- The Washington Times - Thursday, December 18, 2003

Metropolitan Police Chief Charles H. Ramsey yesterday said his department has made some mistakes in handling large-scale protests, but he denied trying to limit free-speech rights with a mass arrest during a demonstration at Pershing Park last year.

“There was no conspiracy to try to violate anyone’s rights in any manner, way, shape or form,” the chief said during a D.C. Council hearing. “We’re certainly not saying that we did anything that actually violated rights. We made mistakes, but no one acted in anything other than good faith.”

Chief Ramsey spoke after more than four hours of testimony during the second day of a two-day hearing by Council member Kathy Patterson on police practices during demonstrations. Mrs. Patterson, a Ward 3 Democrat and chairman of the Council’s Judiciary Committee, said she held the hearings as part of a larger, national debate over protecting civil liberties while ensuring public safety.

“My own view is that the scales have tipped away from free speech,” she said.

Much of the discussion focused on antiglobalization protests in April 2000 and September 2002. Protesters complained that undercover officers infiltrated public and private protest meetings and that undercover officers encouraged demonstrators to commit illegal acts so that they could be arrested.

Chief Ramsey said officers did not bait the demonstrators, and he made no apologies for using undercover officers to gather intelligence on demonstrations.

During the 2002 protests, police arrested about 400 protesters who were demonstrating without a permit, and a dozen or so bystanders were caught up in the sweep.

Chief Ramsey said there have been 1,553 different demonstrations in the city since April 2000, and about 80 percent of those have been unpermitted.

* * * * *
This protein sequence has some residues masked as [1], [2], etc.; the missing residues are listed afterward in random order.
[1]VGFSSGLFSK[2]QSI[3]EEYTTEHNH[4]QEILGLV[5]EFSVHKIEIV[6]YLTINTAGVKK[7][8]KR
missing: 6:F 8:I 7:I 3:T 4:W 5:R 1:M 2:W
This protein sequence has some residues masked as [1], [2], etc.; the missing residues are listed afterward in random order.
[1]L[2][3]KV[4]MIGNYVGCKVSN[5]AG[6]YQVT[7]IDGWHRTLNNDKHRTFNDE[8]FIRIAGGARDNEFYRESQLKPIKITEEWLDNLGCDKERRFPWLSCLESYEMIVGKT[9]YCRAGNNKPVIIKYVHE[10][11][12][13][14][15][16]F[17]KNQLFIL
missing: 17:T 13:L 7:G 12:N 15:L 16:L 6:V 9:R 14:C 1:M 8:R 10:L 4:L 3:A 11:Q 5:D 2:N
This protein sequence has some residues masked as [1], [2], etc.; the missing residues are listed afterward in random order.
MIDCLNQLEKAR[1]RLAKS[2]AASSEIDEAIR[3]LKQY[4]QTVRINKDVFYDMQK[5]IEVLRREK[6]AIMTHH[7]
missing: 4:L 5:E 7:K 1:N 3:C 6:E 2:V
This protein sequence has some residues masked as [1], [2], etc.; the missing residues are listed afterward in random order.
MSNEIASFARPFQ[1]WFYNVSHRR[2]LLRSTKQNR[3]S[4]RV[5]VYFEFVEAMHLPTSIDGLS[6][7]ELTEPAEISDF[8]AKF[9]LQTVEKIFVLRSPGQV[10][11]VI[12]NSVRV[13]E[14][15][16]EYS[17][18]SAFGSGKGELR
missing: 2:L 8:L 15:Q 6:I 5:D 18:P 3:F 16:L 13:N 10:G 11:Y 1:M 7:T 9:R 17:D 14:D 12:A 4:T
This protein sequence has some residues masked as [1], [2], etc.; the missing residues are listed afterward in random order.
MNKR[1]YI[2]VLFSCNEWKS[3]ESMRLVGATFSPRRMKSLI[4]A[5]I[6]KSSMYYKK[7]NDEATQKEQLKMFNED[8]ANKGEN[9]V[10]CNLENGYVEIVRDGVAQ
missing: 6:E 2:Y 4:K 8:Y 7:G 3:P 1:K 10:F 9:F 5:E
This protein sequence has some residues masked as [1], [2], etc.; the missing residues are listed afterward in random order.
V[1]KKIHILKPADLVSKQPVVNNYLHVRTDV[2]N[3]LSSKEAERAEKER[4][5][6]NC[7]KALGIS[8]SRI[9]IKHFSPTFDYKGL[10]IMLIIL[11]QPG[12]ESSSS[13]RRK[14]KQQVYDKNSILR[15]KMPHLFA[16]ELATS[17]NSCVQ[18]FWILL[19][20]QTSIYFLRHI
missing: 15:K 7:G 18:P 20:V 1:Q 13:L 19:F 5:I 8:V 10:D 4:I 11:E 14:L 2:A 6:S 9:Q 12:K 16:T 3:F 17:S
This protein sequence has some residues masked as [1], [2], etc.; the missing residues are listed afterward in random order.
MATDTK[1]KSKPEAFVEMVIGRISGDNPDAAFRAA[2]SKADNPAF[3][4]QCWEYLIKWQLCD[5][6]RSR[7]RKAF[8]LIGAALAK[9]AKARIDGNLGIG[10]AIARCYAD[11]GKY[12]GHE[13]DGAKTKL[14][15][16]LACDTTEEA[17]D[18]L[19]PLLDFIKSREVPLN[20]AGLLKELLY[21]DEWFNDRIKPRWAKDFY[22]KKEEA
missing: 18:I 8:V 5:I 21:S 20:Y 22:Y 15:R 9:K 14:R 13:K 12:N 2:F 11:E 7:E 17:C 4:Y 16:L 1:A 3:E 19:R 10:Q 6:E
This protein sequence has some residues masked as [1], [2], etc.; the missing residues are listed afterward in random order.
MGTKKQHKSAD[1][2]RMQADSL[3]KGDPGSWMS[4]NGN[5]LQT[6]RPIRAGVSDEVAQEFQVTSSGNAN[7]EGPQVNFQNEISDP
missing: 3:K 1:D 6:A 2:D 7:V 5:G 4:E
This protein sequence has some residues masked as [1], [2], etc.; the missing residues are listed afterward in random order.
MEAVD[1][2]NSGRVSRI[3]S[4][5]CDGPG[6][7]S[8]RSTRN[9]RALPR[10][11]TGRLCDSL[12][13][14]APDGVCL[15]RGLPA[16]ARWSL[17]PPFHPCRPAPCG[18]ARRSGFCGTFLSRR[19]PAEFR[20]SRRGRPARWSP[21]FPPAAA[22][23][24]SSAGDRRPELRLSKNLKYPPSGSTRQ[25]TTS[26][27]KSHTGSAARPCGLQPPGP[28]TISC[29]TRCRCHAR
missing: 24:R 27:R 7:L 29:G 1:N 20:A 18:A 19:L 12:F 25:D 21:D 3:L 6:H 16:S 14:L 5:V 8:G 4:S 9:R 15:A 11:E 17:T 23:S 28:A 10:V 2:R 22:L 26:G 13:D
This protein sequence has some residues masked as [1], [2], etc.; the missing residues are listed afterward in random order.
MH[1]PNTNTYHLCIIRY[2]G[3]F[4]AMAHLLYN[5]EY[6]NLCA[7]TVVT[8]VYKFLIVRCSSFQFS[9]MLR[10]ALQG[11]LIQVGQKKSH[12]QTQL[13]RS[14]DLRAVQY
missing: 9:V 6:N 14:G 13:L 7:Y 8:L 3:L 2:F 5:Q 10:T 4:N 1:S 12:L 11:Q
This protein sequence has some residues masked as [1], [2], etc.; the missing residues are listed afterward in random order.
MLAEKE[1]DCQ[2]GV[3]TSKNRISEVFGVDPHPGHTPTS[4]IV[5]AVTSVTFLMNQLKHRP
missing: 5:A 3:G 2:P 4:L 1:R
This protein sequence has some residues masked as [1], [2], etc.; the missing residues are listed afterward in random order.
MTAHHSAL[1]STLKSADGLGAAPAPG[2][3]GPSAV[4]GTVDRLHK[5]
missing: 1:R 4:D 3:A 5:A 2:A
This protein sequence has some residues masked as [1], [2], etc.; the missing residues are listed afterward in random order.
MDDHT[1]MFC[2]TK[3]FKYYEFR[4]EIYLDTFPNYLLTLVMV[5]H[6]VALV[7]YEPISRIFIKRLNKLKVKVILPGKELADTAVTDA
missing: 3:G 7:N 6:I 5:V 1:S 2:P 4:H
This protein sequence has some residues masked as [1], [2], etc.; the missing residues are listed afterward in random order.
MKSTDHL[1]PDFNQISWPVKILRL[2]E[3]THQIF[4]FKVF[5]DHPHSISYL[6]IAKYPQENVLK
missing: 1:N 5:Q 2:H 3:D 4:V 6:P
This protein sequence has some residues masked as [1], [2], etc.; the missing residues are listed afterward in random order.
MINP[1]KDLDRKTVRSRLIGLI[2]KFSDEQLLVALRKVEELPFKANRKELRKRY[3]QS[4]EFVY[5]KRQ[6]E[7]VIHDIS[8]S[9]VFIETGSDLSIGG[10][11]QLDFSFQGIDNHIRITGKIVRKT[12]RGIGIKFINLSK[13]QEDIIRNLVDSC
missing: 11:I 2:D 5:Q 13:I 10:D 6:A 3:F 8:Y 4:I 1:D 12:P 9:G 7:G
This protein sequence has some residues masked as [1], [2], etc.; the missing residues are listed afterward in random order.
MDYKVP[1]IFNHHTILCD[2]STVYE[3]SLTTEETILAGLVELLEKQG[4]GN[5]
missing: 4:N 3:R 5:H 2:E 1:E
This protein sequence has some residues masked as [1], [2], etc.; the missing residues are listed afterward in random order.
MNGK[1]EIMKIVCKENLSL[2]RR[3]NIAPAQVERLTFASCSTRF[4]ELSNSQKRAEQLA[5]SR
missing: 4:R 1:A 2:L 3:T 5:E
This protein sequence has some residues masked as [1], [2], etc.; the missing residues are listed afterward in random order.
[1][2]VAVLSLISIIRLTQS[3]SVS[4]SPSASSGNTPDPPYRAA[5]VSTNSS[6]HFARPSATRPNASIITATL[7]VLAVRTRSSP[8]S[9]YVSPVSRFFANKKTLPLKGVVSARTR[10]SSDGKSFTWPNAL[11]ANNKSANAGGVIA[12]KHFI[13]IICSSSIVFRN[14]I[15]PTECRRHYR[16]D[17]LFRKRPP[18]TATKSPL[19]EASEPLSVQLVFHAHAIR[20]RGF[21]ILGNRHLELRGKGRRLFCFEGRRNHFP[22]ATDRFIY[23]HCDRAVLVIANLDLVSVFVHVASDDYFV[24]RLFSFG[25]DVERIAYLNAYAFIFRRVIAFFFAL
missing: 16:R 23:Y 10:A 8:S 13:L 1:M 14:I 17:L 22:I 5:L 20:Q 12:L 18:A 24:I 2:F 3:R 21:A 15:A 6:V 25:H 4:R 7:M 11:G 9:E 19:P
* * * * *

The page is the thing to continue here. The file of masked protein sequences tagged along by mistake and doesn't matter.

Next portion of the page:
He said the difference is that protesters in September 2002 had vowed to “shut down the city” and used a Web site to post details of a “scavenger hunt” in which points would be given for destructive acts.

The chief said he had no choice but to take those claims seriously, and he accused some Council members of siding too quickly with the protesters in their claims of being denied their free-speech rights.

“If I have one disappointment, it’s in the fact that there seems to be a preconceived notion on the part of some members that that is the case,” he said. “And I was hoping there would be a fair and objective look at the case and let the cards fall where they may.”

Chief Ramsey said that while police did nothing illegal in arresting the demonstrators, some policies have been adjusted to prevent misunderstandings.

For example, he said the mass-demonstration handbook has been rewritten and all command-level officers now carry a bullhorn in the trunks of their cars.

Mayor Anthony A. Williams said Wednesday that he supports the right to peaceful assembly but sees the need to balance “openness and order.”

“I think by and large the chief has struck the right balance,” Mr. Williams said.

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